In most federal white collar criminal investigations, the government seeks the assistance of cooperating witnesses to provide clarity and context. Individuals and entities that cooperate can help the government pinpoint critical information, including documents and witnesses, and explain criminal schemes from an insider’s perspective. The government’s ability to attract cooperators is driven by its authority to control the types and number of criminal charges brought against a cooperator, and to move for a reduced sentence based on the cooperator’s substantial assistance in the investigation and prosecution of others.
The decision to cooperate or to refuse to cooperate requires a fact-specific inquiry. After a client makes this decision, it is difficult to change course. For example, once cooperation begins, the client must make admissions to the government that will typically preclude certain trial defenses. Conversely, if a client refuses to cooperate for a period of time, the government may no longer be interested in extending any benefits in exchange for cooperation.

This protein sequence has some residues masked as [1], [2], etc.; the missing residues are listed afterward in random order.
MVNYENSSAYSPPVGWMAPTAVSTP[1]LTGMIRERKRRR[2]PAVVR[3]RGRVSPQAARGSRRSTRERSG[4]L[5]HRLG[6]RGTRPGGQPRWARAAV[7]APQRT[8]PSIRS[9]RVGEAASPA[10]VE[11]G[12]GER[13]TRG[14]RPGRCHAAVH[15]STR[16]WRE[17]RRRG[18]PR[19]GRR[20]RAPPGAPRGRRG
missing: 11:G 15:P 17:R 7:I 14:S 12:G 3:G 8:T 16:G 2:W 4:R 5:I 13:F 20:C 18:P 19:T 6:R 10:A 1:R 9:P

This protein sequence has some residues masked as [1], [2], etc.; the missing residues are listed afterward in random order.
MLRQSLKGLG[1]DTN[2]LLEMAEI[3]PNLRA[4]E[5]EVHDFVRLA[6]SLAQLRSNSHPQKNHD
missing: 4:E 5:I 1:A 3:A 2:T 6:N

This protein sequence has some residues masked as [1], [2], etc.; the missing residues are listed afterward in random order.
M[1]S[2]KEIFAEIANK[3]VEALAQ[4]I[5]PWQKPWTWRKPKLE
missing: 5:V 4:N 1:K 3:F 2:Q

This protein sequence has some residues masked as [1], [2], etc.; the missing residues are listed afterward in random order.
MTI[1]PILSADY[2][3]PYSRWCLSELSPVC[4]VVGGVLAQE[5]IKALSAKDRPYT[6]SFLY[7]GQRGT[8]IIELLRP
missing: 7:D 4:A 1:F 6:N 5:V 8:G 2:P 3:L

This article explores key issues counsel should consider when determining whether to recommend that a client cooperate in a federal white collar criminal investigation. Specifically, it addresses:
- The main benefits and risks of cooperation.
- The factors to evaluate when an individual is considering whether to cooperate.
- The factors to evaluate when an entity is considering whether to cooperate.
- The potential ramifications of not cooperating.